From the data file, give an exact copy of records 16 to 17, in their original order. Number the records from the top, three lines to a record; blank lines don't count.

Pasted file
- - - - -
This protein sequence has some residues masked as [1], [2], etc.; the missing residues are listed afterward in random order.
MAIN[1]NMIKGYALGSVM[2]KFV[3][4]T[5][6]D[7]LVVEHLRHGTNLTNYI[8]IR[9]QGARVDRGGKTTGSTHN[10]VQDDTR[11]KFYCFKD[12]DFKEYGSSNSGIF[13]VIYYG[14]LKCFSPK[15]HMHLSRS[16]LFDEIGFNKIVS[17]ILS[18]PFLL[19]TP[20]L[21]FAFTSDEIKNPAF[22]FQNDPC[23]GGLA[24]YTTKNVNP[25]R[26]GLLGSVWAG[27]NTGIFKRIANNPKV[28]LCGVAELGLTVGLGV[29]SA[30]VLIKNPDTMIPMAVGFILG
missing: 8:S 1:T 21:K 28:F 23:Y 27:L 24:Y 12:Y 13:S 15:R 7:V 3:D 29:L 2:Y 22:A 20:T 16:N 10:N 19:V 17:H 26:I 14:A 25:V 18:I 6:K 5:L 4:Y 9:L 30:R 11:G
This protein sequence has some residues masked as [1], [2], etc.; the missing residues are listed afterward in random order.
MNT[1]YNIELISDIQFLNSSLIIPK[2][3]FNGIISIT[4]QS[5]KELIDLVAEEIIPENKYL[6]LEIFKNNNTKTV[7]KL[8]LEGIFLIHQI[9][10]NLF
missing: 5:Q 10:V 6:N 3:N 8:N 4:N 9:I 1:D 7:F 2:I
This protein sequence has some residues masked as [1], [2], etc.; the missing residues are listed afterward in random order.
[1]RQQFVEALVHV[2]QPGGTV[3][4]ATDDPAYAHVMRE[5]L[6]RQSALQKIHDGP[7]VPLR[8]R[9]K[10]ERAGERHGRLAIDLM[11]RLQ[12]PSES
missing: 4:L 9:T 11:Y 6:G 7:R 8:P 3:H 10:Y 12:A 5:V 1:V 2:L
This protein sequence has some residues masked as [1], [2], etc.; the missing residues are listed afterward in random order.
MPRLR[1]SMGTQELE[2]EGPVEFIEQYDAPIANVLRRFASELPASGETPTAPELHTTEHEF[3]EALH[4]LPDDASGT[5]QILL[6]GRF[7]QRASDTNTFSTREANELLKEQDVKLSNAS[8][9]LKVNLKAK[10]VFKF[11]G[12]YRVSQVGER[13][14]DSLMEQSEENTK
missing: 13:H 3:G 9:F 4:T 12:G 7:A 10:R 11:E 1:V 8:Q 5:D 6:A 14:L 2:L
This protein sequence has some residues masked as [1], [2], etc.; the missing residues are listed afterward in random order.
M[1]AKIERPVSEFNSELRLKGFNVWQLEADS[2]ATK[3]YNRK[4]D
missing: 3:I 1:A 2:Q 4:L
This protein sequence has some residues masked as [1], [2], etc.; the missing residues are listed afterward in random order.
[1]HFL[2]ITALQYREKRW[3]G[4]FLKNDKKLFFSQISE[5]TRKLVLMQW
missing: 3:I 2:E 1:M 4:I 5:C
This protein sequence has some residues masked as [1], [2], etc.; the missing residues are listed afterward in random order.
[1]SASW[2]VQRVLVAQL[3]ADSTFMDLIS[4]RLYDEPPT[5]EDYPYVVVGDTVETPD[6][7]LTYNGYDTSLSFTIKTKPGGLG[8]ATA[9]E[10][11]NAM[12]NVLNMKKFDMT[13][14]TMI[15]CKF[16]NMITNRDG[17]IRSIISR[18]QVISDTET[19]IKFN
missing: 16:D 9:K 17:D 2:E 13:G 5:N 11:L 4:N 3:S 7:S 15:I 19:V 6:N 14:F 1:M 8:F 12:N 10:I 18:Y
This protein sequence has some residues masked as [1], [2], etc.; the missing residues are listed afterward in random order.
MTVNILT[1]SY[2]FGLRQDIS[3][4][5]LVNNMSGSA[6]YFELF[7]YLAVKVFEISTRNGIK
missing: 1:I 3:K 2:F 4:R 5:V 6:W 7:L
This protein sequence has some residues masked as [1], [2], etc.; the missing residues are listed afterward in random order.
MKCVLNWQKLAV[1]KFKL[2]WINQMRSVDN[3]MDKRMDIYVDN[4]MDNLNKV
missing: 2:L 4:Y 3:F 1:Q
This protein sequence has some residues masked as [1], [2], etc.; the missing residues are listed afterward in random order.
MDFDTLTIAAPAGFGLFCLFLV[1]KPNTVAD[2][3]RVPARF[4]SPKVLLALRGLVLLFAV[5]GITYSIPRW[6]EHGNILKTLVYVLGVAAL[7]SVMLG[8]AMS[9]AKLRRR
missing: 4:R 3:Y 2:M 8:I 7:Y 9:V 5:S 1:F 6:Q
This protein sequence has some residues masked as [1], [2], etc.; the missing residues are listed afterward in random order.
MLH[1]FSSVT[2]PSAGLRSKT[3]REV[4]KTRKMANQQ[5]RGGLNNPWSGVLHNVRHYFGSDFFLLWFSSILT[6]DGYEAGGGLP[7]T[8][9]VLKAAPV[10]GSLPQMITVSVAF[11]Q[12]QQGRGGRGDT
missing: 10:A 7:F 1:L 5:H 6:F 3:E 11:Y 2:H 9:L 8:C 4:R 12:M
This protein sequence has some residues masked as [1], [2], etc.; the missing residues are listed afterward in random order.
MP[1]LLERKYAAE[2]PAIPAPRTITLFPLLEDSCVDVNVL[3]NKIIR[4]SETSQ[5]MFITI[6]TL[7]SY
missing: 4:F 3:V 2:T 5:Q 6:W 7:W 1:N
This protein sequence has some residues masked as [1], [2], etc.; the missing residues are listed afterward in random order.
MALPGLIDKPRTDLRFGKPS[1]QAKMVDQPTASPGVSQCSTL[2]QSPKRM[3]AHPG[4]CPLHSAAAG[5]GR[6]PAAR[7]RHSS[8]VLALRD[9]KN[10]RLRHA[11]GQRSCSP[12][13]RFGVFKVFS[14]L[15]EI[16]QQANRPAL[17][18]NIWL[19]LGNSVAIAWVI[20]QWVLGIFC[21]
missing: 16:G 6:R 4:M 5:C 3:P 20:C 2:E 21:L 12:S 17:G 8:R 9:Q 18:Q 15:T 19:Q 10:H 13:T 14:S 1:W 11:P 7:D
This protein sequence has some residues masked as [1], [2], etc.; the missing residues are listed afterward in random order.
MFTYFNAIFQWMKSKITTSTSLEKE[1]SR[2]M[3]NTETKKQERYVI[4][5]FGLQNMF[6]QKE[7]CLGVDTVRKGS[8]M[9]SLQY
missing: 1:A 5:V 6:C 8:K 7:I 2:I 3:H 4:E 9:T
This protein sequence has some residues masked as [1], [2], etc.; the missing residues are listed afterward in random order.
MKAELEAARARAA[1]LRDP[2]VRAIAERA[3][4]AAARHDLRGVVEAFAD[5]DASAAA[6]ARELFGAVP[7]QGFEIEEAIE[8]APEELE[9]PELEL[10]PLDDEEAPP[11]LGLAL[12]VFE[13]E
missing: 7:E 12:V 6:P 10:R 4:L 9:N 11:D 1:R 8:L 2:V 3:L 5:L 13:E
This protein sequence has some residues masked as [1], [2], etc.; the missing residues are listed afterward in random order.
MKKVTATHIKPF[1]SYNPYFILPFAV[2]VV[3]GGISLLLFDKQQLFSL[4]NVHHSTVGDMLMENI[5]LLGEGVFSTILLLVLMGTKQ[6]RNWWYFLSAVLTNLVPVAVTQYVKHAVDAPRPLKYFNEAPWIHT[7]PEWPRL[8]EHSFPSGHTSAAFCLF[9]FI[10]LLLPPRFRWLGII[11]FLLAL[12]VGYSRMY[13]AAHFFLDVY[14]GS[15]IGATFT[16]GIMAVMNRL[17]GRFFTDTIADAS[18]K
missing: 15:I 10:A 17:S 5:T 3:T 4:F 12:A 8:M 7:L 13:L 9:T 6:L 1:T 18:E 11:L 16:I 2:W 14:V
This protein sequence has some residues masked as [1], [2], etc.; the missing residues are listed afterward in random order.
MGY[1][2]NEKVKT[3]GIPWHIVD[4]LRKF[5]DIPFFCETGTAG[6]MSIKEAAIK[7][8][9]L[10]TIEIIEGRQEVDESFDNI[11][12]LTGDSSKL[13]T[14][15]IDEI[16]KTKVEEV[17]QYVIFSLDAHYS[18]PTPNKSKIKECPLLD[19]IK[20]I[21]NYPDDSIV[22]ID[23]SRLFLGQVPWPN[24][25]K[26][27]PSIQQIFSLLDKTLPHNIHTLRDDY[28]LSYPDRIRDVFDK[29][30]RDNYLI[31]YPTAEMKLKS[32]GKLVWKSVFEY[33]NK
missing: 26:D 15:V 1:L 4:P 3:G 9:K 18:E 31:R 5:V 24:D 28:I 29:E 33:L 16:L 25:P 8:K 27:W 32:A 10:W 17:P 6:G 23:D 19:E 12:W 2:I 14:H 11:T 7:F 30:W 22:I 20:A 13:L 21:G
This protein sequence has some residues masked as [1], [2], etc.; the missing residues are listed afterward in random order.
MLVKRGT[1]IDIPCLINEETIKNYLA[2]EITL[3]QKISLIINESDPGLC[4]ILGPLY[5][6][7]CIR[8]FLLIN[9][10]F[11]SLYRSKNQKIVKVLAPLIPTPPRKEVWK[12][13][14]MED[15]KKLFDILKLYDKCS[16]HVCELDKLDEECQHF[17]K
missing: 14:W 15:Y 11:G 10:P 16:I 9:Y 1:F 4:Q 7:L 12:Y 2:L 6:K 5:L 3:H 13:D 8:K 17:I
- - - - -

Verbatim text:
This protein sequence has some residues masked as [1], [2], etc.; the missing residues are listed afterward in random order.
MKKVTATHIKPF[1]SYNPYFILPFAV[2]VV[3]GGISLLLFDKQQLFSL[4]NVHHSTVGDMLMENI[5]LLGEGVFSTILLLVLMGTKQ[6]RNWWYFLSAVLTNLVPVAVTQYVKHAVDAPRPLKYFNEAPWIHT[7]PEWPRL[8]EHSFPSGHTSAAFCLF[9]FI[10]LLLPPRFRWLGII[11]FLLAL[12]VGYSRMY[13]AAHFFLDVY[14]GS[15]IGATFT[16]GIMAVMNRL[17]GRFFTDTIADAS[18]K
missing: 15:I 10:A 17:S 5:T 3:T 4:F 12:A 8:M 7:L 13:L 9:T 6:L 1:T 18:E 11:L 16:I 2:W 14:V
This protein sequence has some residues masked as [1], [2], etc.; the missing residues are listed afterward in random order.
MGY[1][2]NEKVKT[3]GIPWHIVD[4]LRKF[5]DIPFFCETGTAG[6]MSIKEAAIK[7][8][9]L[10]TIEIIEGRQEVDESFDNI[11][12]LTGDSSKL[13]T[14][15]IDEI[16]KTKVEEV[17]QYVIFSLDAHYS[18]PTPNKSKIKECPLLD[19]IK[20]I[21]NYPDDSIV[22]ID[23]SRLFLGQVPWPN[24][25]K[26][27]PSIQQIFSLLDKTLPHNIHTLRDDY[28]LSYPDRIRDVFDK[29][30]RDNYLI[31]YPTAEMKLKS[32]GKLVWKSVFEY[33]NK
missing: 26:D 15:V 1:L 4:P 3:G 9:K 18:E 31:R 5:V 24:D 28:I 29:E 33:L 16:L 25:P 8:K 27:W 32:A 10:W 17:P 6:G 23:D 19:E 12:W 2:I 14:H 11:T 7:F 30:W 22:I 20:A 13:L 21:G